"I said to her point blank, 'If you have documentation, the AG's
office will investigate,'" she said.
She speculated that perhaps Smyth's rigidity could have been
misinterpreted as bias by the two Democrats.
"I know ... they believe there's some partisanship at work
here," Flynn said. "Both indicated to me that Evelyn was
rude. Evelyn said 'People are rude to me,' and she told me she goes by
the letter of the law." [eRiposte
note: She just admitted she does not agree with the law!]
As of Tuesday afternoon, a state-produced poster called "Your
Right to Vote in Maine," required to be displayed year-round in
every registrar's office in the state, was not in Smyth's office in
the City Hall building. On Election Day, the same placard is required
to be located near the polls.
The poster lists 10 rights of voters, including the right to register
on Election Day; the right not to be turned away at the polls; the
right to vote a challenged ballot; the right to vote if you are
waiting in line at the time the polls close; and the right not to be
harassed when voting or influenced on how to vote.
"I was never sent anything like that," said Smyth, who
has appointed as the city's registrar for six years. She added she
would have posted it if she had received it.
Flynn said the poster was sent to all clerks.
The exterior of the registrar's office door contains a photocopy of
a U.S. map from The Wall Street Journal which compares the taxes of
all the states. A hand-written notation says Maine has the
second-highest tax burden in the country.
"I think that's potentially advertising on the tax cap,"
Flynn said, referring to the statewide tax-cap referendum before
voters. She said a "restricted activities" memo went to all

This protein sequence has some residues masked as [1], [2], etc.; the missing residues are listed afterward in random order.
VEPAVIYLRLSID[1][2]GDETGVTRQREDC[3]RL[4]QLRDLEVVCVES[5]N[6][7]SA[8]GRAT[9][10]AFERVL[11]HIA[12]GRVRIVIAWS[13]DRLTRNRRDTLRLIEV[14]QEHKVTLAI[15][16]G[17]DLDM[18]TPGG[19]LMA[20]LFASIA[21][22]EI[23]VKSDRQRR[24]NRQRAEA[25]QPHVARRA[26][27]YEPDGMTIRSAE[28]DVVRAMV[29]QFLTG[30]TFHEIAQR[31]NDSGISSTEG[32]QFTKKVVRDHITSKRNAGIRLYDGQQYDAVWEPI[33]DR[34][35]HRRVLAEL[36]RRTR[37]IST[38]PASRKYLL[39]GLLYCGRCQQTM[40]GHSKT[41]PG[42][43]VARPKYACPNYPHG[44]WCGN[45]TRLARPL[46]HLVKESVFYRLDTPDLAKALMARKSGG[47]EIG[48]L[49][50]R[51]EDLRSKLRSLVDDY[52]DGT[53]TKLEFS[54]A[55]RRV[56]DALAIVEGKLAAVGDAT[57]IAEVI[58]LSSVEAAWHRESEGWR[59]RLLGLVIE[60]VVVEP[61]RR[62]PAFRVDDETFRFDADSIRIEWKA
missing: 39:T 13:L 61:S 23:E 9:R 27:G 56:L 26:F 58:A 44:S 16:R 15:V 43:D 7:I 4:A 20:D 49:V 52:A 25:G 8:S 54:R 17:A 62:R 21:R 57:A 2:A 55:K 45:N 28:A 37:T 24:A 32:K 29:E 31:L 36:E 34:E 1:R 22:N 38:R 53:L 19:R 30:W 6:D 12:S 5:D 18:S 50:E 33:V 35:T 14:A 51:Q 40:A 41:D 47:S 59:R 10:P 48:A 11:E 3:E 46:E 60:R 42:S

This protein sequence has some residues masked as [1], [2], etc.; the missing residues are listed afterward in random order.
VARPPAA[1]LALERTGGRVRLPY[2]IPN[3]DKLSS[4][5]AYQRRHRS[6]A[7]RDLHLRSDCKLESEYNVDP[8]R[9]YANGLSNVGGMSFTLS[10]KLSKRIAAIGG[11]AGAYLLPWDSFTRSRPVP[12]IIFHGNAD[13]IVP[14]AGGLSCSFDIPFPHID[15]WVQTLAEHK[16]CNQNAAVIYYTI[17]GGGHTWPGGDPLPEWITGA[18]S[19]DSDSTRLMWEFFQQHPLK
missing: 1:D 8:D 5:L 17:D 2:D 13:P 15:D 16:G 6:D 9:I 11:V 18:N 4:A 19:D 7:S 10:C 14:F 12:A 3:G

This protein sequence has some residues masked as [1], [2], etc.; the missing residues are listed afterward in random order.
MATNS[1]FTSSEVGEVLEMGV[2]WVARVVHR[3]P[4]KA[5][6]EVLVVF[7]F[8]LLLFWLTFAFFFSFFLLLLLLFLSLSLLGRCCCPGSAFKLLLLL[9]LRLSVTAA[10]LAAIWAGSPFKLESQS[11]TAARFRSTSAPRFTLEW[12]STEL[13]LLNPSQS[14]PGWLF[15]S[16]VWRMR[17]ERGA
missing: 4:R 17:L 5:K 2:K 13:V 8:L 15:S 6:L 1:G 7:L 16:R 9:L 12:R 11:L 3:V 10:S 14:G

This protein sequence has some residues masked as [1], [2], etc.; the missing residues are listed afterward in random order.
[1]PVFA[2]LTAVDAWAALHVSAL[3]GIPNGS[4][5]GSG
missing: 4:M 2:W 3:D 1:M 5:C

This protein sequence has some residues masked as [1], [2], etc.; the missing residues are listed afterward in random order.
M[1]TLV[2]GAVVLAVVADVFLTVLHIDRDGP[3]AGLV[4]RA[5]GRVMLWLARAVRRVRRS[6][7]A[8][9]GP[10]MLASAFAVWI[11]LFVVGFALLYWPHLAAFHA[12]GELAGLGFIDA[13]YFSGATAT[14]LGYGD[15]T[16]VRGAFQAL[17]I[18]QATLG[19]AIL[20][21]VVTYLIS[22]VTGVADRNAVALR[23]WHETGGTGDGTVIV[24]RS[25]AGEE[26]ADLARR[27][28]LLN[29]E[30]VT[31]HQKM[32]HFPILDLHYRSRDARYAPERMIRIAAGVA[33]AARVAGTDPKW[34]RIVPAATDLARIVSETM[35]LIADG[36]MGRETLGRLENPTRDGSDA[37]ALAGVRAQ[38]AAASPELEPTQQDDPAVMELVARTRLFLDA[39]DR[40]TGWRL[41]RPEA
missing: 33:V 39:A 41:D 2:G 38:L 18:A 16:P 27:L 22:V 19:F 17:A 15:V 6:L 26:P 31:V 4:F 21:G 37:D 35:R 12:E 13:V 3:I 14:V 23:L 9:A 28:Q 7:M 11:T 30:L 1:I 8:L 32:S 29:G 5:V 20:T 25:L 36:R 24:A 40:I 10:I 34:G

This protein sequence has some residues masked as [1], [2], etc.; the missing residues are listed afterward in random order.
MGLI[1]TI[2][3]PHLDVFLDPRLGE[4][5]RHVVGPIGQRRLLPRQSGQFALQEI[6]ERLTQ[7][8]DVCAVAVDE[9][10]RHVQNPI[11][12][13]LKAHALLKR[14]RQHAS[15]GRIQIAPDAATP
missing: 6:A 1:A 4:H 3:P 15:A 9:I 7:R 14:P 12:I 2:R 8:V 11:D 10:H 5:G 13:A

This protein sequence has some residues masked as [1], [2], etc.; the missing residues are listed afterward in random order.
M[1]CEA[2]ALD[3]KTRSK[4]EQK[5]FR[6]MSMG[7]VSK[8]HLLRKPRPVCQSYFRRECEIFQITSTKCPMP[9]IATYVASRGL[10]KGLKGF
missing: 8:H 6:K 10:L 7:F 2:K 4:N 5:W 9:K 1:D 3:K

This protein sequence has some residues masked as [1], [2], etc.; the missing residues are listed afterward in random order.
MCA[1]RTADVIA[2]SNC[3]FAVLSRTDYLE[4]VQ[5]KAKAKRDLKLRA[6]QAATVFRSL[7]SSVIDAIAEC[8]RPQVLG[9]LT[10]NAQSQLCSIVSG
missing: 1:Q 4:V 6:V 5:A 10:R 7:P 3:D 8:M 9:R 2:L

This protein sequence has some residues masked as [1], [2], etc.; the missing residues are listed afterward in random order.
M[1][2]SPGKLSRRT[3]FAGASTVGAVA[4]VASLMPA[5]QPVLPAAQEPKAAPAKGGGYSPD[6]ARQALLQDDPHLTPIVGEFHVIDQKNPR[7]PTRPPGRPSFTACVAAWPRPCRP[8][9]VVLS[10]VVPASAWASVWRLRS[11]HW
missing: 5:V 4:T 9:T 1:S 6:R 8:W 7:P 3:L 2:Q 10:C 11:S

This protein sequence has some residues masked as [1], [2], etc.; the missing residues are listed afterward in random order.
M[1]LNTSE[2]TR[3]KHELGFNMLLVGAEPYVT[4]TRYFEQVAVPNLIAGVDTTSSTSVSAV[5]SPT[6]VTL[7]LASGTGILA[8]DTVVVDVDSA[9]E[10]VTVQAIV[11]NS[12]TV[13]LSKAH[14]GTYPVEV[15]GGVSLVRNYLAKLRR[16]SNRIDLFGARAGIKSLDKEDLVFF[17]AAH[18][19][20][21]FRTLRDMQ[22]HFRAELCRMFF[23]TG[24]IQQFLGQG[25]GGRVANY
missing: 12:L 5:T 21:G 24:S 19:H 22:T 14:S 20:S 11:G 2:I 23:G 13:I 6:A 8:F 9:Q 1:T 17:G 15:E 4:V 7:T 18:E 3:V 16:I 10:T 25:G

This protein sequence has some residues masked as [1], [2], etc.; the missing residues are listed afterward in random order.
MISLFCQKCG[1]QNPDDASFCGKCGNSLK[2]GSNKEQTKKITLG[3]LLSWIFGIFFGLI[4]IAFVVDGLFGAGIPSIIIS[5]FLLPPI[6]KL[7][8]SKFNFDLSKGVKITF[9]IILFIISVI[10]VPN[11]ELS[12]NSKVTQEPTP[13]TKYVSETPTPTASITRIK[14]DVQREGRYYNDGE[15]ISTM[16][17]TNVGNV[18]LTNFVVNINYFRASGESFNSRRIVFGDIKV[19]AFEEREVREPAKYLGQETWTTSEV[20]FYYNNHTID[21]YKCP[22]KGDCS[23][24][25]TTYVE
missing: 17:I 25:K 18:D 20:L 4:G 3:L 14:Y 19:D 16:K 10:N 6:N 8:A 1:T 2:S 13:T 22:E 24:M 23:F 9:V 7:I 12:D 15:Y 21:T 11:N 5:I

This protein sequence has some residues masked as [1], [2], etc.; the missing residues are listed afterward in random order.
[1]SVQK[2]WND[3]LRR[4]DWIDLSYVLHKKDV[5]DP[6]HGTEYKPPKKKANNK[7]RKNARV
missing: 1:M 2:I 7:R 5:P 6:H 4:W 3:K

clerks Friday, explaining that any literature promoting any potential
vote is barred. Since absentee voting is currently taking place, the
offices of clerks and registrars are considered off-limits for
political advertising. Municipalities may not provide information
promoting or denouncing the tax-cap initiative, she added.
Smyth said she placed the map on her door several months ago and she
had no political agenda.
"I try to provide information. I'm not trying to sway the
voter in any way," Smyth said. "I would never do that."
Bwa ha ha ha ha!]
The inside wall of Smyth's office contains a poster of former U.S.
President Bill Clinton. The text states "You can fool some of the
people some of the time, but you can't fool all of the people all of
the time (with the exception of liberal Democrats)."
Asked about the appropriateness of the sign, Flynn said an anonymous
caller had complained about a "Clinton-bashing sign" in
Smyth's office, but did not provide other details. After hearing
the words on the poster, Flynn denounced it.
"I definitely feel it's inappropriate," Flynn said. "I
can't say for sure if it's illegal. That's something that is
definitely partisan related."
Smyth defended her placement of the anti-Clinton poster, saying
she also has Nixon on her wall. She was referring to a poster
depicting former President Richard Nixon shaking hands with Elvis
"I collect posters and I think they're fine," Smyth said.
"Until I'm told otherwise, it will remain there."
Flynn said state law requires registrars to remain impartial, and
prohibits them from attempting to influence voters on public property.
She said public employees are permitted to have political messages on
private property at their homes, but they may not do so in a public
office where people register to vote.